Months 3, 4 and 5/14 – 22 weeks
At 14 weeks we went to stay with my mum. Feeds had been getting even more painful, night wake-ups more frequent and longer (from 1-2 a night at 10 weeks to 5-6) and I was completely exhausted from the constant feeding and expressing. The crux came when one night Freddie woke-up 9 times for a full feed each time. The next morning my mum took one look at me and declared that she was taking him for the day, would give him formula while I expressed and slept. That night she sat me down with Tom and told me I had to do something: after hours of talking, going round and round in circles trying to find a way that I could achieve what I so desperately wanted, I gave in and said that I would start combination feeding. At 14+5 it felt like I had given-up and failed.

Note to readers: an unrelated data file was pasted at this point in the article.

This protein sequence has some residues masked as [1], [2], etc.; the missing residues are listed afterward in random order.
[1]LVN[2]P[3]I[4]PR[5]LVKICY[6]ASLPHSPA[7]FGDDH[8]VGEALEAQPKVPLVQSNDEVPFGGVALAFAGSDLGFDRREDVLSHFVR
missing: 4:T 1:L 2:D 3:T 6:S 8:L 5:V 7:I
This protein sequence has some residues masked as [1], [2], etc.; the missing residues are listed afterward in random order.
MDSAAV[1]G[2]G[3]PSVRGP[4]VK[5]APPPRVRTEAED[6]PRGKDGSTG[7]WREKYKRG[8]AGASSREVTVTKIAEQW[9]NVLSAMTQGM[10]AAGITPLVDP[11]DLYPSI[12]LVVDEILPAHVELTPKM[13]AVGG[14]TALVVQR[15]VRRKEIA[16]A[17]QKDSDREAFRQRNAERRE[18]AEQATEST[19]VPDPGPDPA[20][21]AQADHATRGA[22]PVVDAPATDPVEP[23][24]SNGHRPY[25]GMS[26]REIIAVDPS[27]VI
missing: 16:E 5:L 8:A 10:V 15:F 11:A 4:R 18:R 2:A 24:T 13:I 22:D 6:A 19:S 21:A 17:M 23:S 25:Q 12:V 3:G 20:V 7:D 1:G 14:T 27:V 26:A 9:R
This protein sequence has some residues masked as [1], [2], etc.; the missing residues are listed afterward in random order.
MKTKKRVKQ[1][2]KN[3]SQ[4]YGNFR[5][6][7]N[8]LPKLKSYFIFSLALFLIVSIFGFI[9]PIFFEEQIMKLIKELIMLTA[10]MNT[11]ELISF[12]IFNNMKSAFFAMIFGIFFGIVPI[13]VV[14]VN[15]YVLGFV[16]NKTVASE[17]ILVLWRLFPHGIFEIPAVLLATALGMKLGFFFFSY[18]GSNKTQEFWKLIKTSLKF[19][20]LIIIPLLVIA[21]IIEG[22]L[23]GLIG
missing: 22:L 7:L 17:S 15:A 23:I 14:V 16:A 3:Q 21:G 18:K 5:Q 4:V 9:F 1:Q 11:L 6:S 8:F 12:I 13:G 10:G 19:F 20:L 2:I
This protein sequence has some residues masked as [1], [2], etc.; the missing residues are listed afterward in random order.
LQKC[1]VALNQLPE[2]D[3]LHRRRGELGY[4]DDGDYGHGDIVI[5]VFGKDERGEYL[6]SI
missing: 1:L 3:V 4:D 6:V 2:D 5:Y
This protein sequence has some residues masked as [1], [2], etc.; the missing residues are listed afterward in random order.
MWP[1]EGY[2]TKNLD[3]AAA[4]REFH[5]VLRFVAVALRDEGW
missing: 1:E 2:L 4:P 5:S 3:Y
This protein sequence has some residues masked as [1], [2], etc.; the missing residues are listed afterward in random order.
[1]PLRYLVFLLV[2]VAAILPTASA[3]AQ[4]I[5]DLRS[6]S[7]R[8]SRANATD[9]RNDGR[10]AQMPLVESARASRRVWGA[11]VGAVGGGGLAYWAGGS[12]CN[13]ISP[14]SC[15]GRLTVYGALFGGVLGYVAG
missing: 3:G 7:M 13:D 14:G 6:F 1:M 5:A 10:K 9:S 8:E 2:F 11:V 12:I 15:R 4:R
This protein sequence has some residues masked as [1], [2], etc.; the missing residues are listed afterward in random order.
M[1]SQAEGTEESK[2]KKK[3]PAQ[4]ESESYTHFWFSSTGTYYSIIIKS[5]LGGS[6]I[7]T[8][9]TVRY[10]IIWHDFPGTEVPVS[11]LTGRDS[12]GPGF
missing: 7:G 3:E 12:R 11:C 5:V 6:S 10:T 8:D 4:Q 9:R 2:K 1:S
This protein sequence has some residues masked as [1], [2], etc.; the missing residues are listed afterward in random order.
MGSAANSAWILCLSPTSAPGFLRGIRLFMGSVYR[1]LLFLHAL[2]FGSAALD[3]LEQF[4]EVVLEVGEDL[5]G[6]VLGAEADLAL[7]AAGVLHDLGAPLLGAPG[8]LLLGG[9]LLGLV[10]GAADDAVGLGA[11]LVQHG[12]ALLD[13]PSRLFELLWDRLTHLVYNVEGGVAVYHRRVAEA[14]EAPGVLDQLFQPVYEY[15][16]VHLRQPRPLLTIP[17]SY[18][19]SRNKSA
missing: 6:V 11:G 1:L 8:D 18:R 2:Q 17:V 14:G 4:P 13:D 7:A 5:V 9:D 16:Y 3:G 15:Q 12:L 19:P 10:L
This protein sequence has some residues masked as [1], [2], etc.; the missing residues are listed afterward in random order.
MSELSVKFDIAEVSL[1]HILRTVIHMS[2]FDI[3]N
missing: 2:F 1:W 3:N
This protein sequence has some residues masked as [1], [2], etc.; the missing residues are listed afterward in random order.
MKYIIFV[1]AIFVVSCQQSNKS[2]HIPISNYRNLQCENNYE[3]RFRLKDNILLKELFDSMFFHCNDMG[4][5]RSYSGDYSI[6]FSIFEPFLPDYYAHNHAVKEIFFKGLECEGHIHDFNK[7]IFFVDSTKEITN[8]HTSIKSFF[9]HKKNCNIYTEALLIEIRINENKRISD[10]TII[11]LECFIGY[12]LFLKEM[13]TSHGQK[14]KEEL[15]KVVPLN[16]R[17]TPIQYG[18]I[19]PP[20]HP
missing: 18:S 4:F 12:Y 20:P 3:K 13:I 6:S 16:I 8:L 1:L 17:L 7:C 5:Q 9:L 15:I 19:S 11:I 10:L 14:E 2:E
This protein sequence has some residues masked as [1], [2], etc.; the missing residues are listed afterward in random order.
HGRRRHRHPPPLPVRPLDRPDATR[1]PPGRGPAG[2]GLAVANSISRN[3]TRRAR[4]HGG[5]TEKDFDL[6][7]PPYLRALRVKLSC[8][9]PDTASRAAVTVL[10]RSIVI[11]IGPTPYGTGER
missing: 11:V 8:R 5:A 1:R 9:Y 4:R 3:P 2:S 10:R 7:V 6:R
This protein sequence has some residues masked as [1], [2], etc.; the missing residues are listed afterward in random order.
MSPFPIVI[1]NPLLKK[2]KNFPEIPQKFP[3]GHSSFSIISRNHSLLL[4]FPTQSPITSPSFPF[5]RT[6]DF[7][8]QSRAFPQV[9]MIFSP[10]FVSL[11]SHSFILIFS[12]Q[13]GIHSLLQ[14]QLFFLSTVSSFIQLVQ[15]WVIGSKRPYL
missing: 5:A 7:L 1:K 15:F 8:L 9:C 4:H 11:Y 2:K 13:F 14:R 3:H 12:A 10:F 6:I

It took a couple of weeks, but we soon settled in the sort of routine that I had craved, albeit with only two breastfeeds a day: I breastfed him first thing in the morning – at about 7.00 – and then in the afternoon, around 3.00 pm, and he had formula from a bottle for his other feeds, which are at about 9.00, 12.00 and 6.30 (bedtime). This set-up worked really well for us – condensing his breastfeeds into two sessions meant I could cope with the pain and he got two large feeds from me to satisfy his hunger and he even started sleeping through the night – until about 20 weeks when he started to become really unsettled by his afternoon breastfeed. I suppose it could have been that my supply was dwindling, but either way I knew that it was time to stop altogether.
23 weeks until now (6 months +)